Economists largely agree that the Beige Book document to be released Wednesday by the Federal Reserve won't reveal anything new. It will likely say that economic conditions are generally soft across the country, with a few pockets of exceptional weakness and moderate growth, economists say.
The Beige Book is a summary of economic news over roughly the past six weeks in the 12 Federal Reserve Bank districts. The Federal Open Market Committee and analysts look to the compilation of comments by regional Fed banks to get a non-numerical picture of economic conditions across the country.
The last Beige Book was released on April 16 and covered the U.S. economy for the six weeks ending on April 7. It contained commentary stating that consumer spending was "softening" across much of the nation, while residential construction was "generally anemic" and that declines were reported in both retail and auto sales.
Charmaine Buskas, senior economics strategist at TD Securities, said the report should offer anecdotal confirmation of what the hard data has already shown. She expects to see broad-based deterioration of economic conditions, with little chance of any improvement in housing or credit conditions.
She said markets are less likely to give the report much attention, but they will look at the one number that looks at how many Districts are in overall decline.
Nine of 12 districts were slowing in the last report, with only the Boston, Cleveland and Richmond districts describing activity as mixed or steady.
Brian Bethune, chief U.S. financial economist at Global Insight, said the key is whether that figure has moved to 10 or eight. "That's the first thing to take away," he said.
In addition, he'll be looking at the overall change in tone relative to the last Beige Book report, and in more depth he'll be analyzing the language used to describe each District.
Bethune said the report will likely confirm much of what is already known, for instance that motor vehicles sales are soft (affecting Chicago and possibly Cleveland), that housing "is pretty much universally weak," and that there hasn't been much change in wages.
Buskas said housing has seen broad-based weakness across most of the U.S., with "some pockets of exceptional weakness" in the Southeast and the West, where delinquencies are rising.
As for the employment market, Buskas said "we've seen labour market conditions deteriorate, but not deteriorate massively so," adding that the report will indicate that losses are "reasonably broad-based" and no longer confined to construction and finance or consumer-oriented.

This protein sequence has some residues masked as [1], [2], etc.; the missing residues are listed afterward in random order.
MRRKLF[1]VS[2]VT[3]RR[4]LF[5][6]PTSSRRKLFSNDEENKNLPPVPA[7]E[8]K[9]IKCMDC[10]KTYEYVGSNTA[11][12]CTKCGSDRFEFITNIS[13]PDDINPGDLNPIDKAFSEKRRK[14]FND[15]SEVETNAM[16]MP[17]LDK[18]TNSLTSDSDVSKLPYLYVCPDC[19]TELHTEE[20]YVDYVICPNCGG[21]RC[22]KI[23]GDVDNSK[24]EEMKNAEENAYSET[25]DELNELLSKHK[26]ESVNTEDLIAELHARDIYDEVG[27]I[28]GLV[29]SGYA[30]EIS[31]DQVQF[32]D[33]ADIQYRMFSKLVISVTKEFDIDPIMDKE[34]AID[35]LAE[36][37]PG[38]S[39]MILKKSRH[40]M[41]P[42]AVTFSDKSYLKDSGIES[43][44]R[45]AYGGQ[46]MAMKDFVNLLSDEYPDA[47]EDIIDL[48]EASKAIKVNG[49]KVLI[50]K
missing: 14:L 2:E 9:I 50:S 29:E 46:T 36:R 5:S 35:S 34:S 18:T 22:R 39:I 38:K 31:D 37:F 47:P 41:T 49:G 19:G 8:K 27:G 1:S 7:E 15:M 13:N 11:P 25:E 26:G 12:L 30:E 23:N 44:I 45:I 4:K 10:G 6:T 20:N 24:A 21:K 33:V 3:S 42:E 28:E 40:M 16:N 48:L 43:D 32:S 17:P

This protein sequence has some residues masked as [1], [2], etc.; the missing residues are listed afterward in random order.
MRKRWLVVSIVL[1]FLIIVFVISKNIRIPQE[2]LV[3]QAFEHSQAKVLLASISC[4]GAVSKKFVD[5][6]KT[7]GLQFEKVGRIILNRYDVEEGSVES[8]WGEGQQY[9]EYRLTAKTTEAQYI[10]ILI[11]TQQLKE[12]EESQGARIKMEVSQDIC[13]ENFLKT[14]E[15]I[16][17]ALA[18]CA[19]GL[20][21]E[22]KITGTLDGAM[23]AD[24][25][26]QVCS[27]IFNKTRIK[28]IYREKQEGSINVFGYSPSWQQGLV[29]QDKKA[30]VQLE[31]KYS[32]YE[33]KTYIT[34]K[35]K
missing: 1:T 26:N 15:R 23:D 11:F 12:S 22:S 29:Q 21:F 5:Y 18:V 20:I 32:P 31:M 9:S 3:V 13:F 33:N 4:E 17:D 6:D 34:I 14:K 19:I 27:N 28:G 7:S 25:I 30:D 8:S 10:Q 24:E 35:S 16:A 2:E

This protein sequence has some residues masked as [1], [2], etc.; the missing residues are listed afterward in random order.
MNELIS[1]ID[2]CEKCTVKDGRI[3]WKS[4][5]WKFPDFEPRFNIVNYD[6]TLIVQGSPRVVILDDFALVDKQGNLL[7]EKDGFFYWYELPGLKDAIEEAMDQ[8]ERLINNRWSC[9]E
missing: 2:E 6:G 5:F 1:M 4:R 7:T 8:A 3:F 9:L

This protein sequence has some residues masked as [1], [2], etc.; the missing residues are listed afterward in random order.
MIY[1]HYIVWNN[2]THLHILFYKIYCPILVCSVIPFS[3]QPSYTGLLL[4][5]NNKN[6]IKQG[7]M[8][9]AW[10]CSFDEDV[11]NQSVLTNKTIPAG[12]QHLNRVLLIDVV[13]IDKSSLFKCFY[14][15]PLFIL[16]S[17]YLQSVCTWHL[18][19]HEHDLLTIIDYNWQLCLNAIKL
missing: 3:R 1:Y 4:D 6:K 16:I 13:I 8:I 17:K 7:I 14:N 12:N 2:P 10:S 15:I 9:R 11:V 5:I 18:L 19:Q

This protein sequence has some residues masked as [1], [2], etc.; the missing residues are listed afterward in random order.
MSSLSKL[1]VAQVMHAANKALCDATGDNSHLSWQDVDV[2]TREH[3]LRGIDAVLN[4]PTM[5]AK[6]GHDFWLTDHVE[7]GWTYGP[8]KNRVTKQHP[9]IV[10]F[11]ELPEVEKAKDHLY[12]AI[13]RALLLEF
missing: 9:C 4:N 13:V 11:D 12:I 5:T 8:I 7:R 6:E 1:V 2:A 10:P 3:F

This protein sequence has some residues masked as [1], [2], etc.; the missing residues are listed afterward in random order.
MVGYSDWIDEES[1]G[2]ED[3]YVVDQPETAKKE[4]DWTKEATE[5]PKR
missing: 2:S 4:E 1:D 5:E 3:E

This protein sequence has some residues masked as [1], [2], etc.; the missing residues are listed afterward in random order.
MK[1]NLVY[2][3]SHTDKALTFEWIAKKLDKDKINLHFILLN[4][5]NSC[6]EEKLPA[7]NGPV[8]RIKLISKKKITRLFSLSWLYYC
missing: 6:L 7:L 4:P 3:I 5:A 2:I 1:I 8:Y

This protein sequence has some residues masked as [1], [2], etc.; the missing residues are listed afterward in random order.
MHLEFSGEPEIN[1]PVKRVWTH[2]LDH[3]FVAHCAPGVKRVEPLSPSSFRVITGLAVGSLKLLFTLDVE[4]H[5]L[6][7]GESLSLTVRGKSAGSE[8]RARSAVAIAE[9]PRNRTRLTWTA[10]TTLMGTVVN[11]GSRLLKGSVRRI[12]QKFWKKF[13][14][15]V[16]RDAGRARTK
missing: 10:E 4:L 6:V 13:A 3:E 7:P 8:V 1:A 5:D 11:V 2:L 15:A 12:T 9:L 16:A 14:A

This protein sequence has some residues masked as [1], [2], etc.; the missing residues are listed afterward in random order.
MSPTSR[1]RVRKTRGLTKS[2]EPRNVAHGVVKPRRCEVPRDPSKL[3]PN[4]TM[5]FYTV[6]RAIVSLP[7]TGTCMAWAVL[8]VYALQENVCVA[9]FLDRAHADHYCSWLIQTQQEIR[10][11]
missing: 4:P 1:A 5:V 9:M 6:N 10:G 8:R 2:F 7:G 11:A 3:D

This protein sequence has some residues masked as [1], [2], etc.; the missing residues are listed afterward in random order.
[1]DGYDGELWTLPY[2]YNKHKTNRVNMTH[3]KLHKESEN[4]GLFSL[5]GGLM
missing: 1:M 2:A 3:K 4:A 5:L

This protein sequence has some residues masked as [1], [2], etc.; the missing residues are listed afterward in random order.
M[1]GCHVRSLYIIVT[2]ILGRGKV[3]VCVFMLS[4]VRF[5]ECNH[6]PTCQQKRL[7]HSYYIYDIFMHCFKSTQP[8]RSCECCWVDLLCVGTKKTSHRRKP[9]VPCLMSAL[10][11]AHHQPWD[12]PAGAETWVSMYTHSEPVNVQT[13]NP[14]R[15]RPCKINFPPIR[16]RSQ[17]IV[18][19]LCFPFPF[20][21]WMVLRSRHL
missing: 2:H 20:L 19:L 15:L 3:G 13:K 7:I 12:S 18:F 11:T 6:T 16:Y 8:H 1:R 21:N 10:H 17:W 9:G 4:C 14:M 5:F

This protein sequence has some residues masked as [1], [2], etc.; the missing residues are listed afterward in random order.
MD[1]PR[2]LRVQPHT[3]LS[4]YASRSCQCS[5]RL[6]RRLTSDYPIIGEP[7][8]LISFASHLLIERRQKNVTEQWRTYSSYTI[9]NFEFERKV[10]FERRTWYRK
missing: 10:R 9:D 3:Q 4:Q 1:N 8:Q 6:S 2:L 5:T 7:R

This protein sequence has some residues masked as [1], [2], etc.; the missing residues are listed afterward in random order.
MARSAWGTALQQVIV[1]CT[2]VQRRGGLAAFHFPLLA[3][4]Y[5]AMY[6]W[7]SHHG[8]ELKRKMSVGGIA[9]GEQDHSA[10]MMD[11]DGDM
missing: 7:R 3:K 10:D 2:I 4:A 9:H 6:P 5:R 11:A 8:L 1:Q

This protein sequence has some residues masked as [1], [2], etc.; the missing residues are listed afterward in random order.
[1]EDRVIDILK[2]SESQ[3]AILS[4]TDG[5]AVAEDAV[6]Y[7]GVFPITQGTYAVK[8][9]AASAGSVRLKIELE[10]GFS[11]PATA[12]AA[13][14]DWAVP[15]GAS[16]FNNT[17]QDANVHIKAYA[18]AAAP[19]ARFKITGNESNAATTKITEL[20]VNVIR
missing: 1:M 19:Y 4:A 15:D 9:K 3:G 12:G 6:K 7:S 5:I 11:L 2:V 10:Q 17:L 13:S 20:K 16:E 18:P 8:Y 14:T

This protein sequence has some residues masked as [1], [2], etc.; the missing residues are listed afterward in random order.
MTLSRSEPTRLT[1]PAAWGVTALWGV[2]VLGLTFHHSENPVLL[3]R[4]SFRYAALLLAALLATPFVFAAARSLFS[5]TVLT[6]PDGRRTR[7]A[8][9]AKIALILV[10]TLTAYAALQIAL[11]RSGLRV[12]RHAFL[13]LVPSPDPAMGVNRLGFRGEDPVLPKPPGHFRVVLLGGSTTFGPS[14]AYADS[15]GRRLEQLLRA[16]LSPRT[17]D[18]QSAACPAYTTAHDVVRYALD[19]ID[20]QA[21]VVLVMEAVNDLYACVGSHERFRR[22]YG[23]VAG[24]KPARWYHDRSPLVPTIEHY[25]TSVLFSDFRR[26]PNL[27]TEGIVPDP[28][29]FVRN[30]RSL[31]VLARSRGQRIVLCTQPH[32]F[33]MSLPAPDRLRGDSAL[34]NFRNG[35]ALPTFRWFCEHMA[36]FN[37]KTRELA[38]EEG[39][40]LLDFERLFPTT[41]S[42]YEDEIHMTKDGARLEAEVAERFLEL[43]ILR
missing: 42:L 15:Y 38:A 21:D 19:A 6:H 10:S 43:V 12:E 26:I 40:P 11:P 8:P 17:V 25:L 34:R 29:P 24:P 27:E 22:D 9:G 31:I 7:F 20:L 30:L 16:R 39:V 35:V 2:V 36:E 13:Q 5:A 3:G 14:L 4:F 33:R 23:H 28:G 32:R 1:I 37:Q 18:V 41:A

Some other issues remain open, however. Bethune said he'll be looking to see if commercial construction has been holding up following upward revisions to first quarter data. Also, the last Beige Book reported that manufacturers were attempting to pass price increases down the pipeline, so he'll be comparing the language of that report to the new anecdotes.
Rishi Sondhi, economist at RBC Capital Markets, said analyzing that pass-through will be of "considerable interest," predicting that input costs have likely risen due to escalating oil and food prices.
Fed officials have taken a more hawkish tone on inflation since the last FOMC meeting, with Chairman Ben Bernanke recently stating the risk "that the economy has entered a substantial downturn appears to have diminished," but that inflation is "significantly higher" than the preferred rate.
Overall, Bethune said the report is not a market mover and likely won't get too much attention. He said major changes in the tone of the Beige Book have the possibility of creating effect, but this time around they aren't expected.
"At this point, the Fed has already telecommunicated that it's on hold," he added, noting that even hawkish comments will only be confirmation of what's already been said.
He also called the report "the softest document the Fed publishes," adding that it can be hard to translate the tone of the report into hard data, but nonetheless the comments on prices may get some extra attention in anticipation of Friday's CPI report.
By Patrick McGee and edited by Stephen Huebl